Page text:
Well, this is timely.
No sooner do I write a post about Vermont’s leading climate change deniers, than here comes a real success story from an unlikely place:
In less than 10 years, Uruguay has slashed its carbon footprint without government subsidies or higher consumer costs, according to the country’s head of climate change policy, Ramón Méndez.
In fact, he says that now that renewables provide 94.5% of the country’s electricity, prices are lower than in the past relative to inflation. There are also fewer power cuts because a diverse energy mix means greater resilience to droughts.
Until recently, Uruguay was as fossil fuel dependent as the next country. But it developed a sane, balanced, not at all extremist policy that has reaped incredible benefits in a short amount of time: “…renewables account for 55% of the country’s overall energy mix (including transport fuel) compared with a global average share of 12%.”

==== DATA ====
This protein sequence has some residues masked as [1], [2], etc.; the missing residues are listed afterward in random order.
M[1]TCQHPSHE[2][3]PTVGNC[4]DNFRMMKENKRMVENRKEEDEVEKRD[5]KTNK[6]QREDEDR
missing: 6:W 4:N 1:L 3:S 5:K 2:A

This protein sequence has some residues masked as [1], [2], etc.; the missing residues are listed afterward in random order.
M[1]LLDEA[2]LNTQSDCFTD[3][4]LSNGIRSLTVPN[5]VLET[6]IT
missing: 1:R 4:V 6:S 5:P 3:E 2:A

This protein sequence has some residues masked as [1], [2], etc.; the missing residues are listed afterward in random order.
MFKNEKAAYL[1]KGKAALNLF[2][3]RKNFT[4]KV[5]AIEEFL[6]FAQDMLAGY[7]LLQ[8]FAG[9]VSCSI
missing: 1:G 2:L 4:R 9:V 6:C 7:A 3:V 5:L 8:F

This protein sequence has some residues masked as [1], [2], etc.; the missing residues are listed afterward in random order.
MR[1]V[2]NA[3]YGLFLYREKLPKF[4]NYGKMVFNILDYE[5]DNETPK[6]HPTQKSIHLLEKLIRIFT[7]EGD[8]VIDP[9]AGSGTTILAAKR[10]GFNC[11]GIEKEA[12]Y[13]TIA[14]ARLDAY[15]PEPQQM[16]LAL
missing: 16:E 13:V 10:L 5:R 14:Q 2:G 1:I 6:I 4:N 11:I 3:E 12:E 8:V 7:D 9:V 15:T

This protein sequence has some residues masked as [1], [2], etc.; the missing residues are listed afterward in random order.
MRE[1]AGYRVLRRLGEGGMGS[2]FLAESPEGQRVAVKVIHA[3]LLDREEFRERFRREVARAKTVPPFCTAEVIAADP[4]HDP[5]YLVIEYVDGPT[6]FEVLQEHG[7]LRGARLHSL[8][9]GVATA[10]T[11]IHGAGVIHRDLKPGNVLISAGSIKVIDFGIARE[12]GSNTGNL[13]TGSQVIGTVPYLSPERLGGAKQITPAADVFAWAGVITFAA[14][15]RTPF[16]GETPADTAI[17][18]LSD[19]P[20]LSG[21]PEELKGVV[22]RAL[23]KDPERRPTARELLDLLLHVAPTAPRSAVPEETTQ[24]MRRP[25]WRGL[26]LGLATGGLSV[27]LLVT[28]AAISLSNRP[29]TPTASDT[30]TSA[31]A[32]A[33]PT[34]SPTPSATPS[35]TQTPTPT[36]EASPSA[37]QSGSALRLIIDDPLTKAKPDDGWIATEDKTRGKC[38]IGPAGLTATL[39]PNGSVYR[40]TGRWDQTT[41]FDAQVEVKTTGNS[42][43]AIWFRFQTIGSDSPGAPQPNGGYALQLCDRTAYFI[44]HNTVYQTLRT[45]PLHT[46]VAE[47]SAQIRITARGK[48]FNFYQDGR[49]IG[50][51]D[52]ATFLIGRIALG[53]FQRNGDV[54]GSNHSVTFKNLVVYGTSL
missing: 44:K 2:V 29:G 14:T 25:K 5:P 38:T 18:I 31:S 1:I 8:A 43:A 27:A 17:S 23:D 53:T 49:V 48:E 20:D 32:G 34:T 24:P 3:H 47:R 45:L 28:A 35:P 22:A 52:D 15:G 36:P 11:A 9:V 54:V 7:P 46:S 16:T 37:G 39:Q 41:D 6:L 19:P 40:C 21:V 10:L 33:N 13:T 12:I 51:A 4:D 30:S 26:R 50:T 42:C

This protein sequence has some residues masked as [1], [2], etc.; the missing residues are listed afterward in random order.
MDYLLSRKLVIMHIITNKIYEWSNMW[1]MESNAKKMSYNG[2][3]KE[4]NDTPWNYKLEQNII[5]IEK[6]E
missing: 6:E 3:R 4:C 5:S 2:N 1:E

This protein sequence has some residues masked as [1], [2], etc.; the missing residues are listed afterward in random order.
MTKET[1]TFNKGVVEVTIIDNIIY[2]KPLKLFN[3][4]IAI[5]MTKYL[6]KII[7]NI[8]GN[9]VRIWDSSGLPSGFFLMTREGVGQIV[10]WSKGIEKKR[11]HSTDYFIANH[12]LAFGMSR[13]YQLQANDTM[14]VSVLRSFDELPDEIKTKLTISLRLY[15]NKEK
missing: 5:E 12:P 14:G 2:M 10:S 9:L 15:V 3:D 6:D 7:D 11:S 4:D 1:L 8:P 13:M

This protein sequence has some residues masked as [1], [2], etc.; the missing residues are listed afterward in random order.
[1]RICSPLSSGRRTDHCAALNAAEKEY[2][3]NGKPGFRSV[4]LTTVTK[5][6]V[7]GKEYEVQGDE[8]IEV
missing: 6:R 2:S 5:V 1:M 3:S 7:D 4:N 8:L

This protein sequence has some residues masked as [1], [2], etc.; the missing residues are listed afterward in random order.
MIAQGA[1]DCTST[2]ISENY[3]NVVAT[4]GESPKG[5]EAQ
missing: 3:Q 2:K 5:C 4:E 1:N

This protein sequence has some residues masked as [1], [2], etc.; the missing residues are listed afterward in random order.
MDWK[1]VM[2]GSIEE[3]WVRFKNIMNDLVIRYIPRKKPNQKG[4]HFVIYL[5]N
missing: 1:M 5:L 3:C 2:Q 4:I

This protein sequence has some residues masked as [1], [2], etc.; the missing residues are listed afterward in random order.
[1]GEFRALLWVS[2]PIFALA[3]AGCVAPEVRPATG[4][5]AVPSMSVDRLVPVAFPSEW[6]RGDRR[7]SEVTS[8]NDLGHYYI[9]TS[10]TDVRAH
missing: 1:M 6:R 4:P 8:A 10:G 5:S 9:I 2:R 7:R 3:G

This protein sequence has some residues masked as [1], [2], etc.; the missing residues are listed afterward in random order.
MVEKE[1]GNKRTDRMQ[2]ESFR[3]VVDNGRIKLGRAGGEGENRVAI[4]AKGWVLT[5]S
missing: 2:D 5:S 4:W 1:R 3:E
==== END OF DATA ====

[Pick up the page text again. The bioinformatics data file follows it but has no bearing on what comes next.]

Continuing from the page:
And they’re meeting more than 90% of their electricity demand “without the back-up of coal or nuclear power plants.”
How did they do it? The sensible way.
There are no technological miracles involved, nuclear power is entirely absent from the mix, and no new hydroelectric power has been added for more than two decades. Instead, he says, the key to success is rather dull but encouragingly replicable: clear decision-making, a supportive regulatory environment and a strong partnership between the public and private sector.
I strongly recommend reading the whole article. It’ll put a smile on your face and a little bit of hope in your heart.
Of course, it’ll also make you wonder why in hell we can’t do it here.